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Budget proposes a few additions; public hearing and approval set for May 18, after which board of commissioners will adopt final version June 20.

The new Washington County budget, which will be open to comment at a public hearing May 18, proposes to spend $1.2 billion for operations and projects in the coming year.

County Administrator Robert Davis said the 2017-18 budget proposes targeted spending increases, but also recognizes future issues with employee payrolls, housing and human services, and road maintenance.

"We are facing challenges unique to these times," he said Tuesday (May 9) at a meeting of the county commissioners and public members of the county budget committee and four other special districts governed by the commissioners.

The overall budget for the year starting July 1 is proposed at $1.2 billion, up $38.6 million (3 percent) from the adjusted current budget. The number of full-time employees will go up 44 for a total of 2,000.

The general fund — the county's most flexible spending, two-thirds of which is supported by property taxes — is proposed for a 6 percent increase at $229 million.

The county budget, plus budgets for four special districts, will be discussed at a meeting at 8:30 a.m. May 18 at the Walnut Street Center, 1400 SW Walnut St., Hillsboro. Public comment will start at 10:30 a.m.

Commissioners can make small adjustments to budgets before their scheduled adoption on June 20.

The budget assumes no increases in tax rates — $2.25 per $1,000 of taxable value for the county, 42 cents for law enforcement and 22 cents for library services in levies that run through 2021 — and a 4 percent growth in the taxable value of property countywide. That growth in 2016 was 4.4 percent.

On Tuesday's (May 16) ballot is a five-year renewal, at 68 cents per $1,000, of a levy for sheriff's patrol, investigation and training services for urban unincorporated areas. The renewal would take effect in mid-2018.

The budget also hinges on state and federal grants — the Oregon Legislature and Congress have yet to act on those budgets — and on a variety of other sources.

"The proposed budget seeks to continue to strategically target investments in the basic infrastructure supporting our community while continuing to prioritize core county services," Davis said in his budget message.

Highlights this year

The budget provides for these additions:

• Full-year funding for the Hawthorn Walk-In Clinic for mental health services. The clinic, which has been several years in planning, is scheduled to open May 23 in Hillsboro. The county has contracted with LifeWorks NW and others to provide services.

• A second-year investment in the High-Growth Transportation Program, which uses countywide growth in taxable property value to support $23.4 million in bonds to pay for selected projects. This is in addition to property taxes that county voters authorized for road improvements prior to statewide limits on property taxes in the mid-1990s. Commissioners have continued to honor that commitment through the Major Streets Transportation Improvement Program.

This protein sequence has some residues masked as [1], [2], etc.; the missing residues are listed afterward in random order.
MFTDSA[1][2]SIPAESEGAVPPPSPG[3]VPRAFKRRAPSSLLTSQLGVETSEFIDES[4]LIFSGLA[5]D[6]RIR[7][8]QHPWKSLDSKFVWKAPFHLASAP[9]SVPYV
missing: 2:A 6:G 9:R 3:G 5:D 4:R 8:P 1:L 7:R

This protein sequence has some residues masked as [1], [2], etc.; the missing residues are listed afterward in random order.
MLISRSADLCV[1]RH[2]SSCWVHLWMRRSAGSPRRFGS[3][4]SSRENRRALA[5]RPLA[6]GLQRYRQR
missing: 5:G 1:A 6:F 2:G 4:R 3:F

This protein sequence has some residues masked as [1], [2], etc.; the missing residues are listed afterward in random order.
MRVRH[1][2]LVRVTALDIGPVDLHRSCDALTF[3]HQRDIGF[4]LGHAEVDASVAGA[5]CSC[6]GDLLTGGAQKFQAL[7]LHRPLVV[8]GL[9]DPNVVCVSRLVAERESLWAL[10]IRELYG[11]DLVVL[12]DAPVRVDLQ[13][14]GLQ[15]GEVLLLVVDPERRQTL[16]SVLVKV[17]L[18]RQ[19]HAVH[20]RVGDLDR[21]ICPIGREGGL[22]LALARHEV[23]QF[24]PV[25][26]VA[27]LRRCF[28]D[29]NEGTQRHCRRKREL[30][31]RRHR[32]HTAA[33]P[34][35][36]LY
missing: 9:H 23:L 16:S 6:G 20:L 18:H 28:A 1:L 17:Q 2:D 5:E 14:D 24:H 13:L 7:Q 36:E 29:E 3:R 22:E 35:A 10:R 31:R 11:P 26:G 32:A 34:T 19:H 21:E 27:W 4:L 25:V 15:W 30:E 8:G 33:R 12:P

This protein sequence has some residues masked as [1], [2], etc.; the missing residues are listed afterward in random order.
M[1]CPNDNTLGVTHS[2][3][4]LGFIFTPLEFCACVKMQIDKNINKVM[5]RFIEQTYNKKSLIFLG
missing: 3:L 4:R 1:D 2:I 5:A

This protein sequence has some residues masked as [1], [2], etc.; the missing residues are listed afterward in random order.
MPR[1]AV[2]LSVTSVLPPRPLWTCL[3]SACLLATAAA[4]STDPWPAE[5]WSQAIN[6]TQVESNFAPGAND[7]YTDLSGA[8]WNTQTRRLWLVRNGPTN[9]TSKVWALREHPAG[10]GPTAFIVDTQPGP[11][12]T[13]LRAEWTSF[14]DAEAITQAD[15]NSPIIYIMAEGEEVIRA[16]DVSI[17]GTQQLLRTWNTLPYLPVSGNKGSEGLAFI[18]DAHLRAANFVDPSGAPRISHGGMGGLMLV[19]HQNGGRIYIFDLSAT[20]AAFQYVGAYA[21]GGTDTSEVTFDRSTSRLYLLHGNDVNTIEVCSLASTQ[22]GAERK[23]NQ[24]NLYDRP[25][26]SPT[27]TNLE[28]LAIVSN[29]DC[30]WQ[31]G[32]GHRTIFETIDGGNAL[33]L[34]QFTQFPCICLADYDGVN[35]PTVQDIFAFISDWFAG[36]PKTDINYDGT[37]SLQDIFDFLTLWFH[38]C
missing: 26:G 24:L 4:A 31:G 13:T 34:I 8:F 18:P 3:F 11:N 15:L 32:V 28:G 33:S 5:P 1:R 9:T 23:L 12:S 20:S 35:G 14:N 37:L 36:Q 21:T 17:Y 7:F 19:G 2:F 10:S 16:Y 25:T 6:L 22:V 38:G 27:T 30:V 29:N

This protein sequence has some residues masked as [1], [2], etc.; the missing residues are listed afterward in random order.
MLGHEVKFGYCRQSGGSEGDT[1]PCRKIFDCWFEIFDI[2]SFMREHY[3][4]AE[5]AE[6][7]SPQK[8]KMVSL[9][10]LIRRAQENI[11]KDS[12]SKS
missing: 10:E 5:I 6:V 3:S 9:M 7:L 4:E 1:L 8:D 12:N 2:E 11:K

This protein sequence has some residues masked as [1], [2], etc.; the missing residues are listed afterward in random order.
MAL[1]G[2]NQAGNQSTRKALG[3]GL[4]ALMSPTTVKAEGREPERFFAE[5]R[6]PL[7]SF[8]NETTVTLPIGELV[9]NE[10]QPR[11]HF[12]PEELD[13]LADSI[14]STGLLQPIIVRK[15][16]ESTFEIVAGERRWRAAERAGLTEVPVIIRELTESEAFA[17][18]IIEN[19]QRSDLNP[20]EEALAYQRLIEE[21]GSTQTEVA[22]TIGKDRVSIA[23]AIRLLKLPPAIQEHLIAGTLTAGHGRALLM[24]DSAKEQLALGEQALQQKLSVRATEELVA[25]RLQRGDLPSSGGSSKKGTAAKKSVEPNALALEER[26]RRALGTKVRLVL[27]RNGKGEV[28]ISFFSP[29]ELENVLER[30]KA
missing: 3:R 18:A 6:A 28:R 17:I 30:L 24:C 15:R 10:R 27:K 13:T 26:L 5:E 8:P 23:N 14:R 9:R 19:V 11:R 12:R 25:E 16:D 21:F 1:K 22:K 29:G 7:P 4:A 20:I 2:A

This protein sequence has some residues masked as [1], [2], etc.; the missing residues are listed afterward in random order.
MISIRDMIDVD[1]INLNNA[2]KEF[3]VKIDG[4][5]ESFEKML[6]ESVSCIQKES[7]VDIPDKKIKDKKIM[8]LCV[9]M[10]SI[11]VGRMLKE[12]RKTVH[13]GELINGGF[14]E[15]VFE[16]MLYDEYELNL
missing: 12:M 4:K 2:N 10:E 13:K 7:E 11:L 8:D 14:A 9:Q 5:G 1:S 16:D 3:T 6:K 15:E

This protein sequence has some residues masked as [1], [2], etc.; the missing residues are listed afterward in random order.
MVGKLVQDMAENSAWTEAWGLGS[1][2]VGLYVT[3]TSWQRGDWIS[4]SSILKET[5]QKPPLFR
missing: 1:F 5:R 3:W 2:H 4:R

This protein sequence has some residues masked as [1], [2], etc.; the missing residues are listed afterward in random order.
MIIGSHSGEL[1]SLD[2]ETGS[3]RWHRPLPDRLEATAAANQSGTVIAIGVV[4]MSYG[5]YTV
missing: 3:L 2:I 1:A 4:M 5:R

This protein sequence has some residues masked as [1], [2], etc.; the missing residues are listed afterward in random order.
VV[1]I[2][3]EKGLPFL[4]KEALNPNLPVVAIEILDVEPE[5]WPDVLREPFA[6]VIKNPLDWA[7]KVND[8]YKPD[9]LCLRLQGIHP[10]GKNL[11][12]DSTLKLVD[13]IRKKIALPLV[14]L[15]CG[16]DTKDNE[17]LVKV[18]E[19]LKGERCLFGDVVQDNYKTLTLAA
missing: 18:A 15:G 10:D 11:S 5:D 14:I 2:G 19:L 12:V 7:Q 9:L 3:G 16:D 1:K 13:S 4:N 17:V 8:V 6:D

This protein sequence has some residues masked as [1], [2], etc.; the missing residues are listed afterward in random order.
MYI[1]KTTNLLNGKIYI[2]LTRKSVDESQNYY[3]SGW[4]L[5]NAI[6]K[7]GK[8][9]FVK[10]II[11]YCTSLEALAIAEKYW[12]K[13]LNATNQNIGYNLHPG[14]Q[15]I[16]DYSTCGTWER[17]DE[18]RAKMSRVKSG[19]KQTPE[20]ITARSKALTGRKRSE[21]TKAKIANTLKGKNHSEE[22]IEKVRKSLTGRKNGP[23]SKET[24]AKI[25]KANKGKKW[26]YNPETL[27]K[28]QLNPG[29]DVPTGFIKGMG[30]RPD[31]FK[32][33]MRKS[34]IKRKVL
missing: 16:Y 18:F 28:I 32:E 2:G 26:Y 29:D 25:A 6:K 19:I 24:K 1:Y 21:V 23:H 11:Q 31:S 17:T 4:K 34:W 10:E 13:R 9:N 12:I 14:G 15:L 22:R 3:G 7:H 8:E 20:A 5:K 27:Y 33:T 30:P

Commissioners also discussed the need for more money to keep existing roads in good condition. The latest Pavement Condition Index is at 76, short of the goal of 80, and excludes damage caused by last winter's storms. An update is pending.

• More money ($188,439) for a housing development project coordinator and other housing work. The proposed general-fund support for housing work tops $1 million, an increase of nearly $600,000 from three years ago. Almost 40,000 households in the county pay 30 percent or more of their income for rent or mortgage costs.

• Seismic upgrades, which have already started, for the Public Services Building and the Law Enforcement Center in downtown Hillsboro. The county is tapping money from Gain Share, which are state payments that offset the county's losses of property taxes from business investments exceeding $100 million.

The county is also renovating an existing building in southwest Hillsboro for use by the sheriff and other police agencies for public safety training.

The county also will start planning for an events center building at the Washington County Fairgrounds in Hillsboro. Construction is expected to start in 2018.

Issues ahead

Davis said there are some clouds on the fiscal horizon.

Increased county contributions to public employee pensions are projected at $6 million annually, divided equally between the tax-supported general fund and other sources. The county has set aside $6.6 million in a special reserve for pensions, although it will not have to tap that money in the proposed budget.

Also, the county has restrained increases in employee health insurance costs — 3 percent for this calendar year, compared with double-digit increases in some recent years — and is negotiating new contracts with the Oregon Nurses Association and the American Federation of State, County and Municipal Employees.

General-fund reserves peaked at 28.3 percent in 2016-17, and the proposed budget would move $5 million to boost the contingency fund. But reserves are projected to decline steadily to around 16 percent by 2020; county policy sets a range of 15 to 20 percent.

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For a link to the proposed 2017-18 Washington County budget, click below:

www.co.washington.or.us/Support_Services/Finance/CountyBudget/2017-18-county-budget-reports.cfm

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